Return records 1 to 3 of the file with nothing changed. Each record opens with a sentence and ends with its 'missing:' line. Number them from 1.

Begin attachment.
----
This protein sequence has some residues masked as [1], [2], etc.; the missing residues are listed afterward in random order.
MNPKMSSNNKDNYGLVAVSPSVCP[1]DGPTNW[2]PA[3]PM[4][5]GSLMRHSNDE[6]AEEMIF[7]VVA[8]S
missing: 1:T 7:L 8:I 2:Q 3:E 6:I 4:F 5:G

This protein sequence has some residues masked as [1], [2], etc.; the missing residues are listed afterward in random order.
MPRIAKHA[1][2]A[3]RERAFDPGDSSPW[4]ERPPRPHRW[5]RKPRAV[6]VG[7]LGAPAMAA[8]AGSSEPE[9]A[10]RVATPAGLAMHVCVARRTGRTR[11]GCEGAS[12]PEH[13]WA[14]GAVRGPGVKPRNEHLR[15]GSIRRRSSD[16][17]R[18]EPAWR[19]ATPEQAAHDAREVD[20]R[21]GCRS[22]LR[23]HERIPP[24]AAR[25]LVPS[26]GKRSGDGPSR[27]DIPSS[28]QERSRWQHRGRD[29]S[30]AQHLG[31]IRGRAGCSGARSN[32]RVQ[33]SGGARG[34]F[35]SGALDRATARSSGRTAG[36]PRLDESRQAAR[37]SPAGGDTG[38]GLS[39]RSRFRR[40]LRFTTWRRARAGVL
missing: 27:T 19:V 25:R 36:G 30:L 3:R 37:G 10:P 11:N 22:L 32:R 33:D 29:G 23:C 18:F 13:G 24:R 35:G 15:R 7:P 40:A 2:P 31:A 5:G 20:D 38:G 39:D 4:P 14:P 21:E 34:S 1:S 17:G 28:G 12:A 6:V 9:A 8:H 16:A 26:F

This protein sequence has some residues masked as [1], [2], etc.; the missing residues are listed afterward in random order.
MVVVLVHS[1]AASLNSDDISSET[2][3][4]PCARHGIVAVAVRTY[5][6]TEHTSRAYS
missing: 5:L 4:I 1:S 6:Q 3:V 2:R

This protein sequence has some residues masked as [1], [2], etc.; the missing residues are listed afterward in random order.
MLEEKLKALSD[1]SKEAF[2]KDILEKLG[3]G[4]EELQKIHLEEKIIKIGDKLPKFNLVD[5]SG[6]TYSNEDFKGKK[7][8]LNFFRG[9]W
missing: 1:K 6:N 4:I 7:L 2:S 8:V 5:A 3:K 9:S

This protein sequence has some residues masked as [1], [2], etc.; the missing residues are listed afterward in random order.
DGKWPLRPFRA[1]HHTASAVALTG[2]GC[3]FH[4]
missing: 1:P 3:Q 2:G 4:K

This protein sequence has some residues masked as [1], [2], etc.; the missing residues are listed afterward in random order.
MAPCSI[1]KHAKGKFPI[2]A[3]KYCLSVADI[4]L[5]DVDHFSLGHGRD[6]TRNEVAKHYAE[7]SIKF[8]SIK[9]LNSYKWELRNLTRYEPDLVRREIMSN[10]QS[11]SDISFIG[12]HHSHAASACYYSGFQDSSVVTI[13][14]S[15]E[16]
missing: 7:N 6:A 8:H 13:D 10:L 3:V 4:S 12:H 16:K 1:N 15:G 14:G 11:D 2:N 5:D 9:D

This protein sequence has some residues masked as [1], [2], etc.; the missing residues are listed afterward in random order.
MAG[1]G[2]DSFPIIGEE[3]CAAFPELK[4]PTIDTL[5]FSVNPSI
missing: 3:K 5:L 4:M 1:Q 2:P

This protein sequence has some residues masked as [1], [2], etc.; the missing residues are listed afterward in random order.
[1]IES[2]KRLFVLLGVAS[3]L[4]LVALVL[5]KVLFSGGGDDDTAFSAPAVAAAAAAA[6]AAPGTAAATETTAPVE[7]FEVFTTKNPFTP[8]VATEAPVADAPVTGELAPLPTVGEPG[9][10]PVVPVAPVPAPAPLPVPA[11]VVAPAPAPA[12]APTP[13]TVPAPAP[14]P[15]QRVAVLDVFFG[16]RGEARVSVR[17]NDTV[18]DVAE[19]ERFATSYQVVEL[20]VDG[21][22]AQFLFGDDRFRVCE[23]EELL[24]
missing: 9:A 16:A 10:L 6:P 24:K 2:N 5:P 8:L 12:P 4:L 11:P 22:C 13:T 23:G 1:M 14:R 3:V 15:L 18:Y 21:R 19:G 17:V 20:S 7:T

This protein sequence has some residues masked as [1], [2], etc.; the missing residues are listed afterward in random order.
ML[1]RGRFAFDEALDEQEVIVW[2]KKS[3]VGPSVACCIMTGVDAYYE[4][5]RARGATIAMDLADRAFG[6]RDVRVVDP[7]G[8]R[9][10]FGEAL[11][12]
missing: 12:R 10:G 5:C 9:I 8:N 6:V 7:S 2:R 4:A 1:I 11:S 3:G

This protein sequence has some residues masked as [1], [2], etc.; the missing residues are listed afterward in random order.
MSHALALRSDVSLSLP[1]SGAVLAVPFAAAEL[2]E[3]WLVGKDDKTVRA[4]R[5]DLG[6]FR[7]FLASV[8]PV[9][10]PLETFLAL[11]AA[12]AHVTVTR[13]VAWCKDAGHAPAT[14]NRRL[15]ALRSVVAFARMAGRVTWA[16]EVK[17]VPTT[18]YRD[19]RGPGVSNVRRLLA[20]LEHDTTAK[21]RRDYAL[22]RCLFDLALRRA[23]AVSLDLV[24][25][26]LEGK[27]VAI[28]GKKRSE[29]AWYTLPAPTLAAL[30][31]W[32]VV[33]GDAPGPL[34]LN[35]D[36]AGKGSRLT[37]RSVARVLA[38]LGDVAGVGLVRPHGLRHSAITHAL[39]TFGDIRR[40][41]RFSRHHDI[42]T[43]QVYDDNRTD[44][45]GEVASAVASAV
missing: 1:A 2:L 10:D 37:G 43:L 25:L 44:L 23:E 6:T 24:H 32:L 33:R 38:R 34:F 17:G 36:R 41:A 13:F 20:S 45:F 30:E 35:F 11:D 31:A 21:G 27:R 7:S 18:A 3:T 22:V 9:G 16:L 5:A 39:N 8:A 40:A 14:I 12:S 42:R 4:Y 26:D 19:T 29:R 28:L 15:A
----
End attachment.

This protein sequence has some residues masked as [1], [2], etc.; the missing residues are listed afterward in random order.
MNPKMSSNNKDNYGLVAVSPSVCP[1]DGPTNW[2]PA[3]PM[4][5]GSLMRHSNDE[6]AEEMIF[7]VVA[8]S
missing: 1:T 7:L 8:I 2:Q 3:E 6:I 4:F 5:G

This protein sequence has some residues masked as [1], [2], etc.; the missing residues are listed afterward in random order.
MPRIAKHA[1][2]A[3]RERAFDPGDSSPW[4]ERPPRPHRW[5]RKPRAV[6]VG[7]LGAPAMAA[8]AGSSEPE[9]A[10]RVATPAGLAMHVCVARRTGRTR[11]GCEGAS[12]PEH[13]WA[14]GAVRGPGVKPRNEHLR[15]GSIRRRSSD[16][17]R[18]EPAWR[19]ATPEQAAHDAREVD[20]R[21]GCRS[22]LR[23]HERIPP[24]AAR[25]LVPS[26]GKRSGDGPSR[27]DIPSS[28]QERSRWQHRGRD[29]S[30]AQHLG[31]IRGRAGCSGARSN[32]RVQ[33]SGGARG[34]F[35]SGALDRATARSSGRTAG[36]PRLDESRQAAR[37]SPAGGDTG[38]GLS[39]RSRFRR[40]LRFTTWRRARAGVL
missing: 27:T 19:V 25:R 36:G 30:L 3:R 37:G 10:P 11:N 22:L 32:R 33:D 29:G 23:C 18:F 13:G 24:R 35:G 15:R 7:P 40:A 2:P 31:A 5:G 20:D 38:G 39:D 4:P 14:P 21:E 34:S 1:S 17:G 28:G 12:A 6:V 9:A 8:H 16:A 26:F

This protein sequence has some residues masked as [1], [2], etc.; the missing residues are listed afterward in random order.
MVVVLVHS[1]AASLNSDDISSET[2][3][4]PCARHGIVAVAVRTY[5][6]TEHTSRAYS
missing: 5:L 4:I 1:S 6:Q 3:V 2:R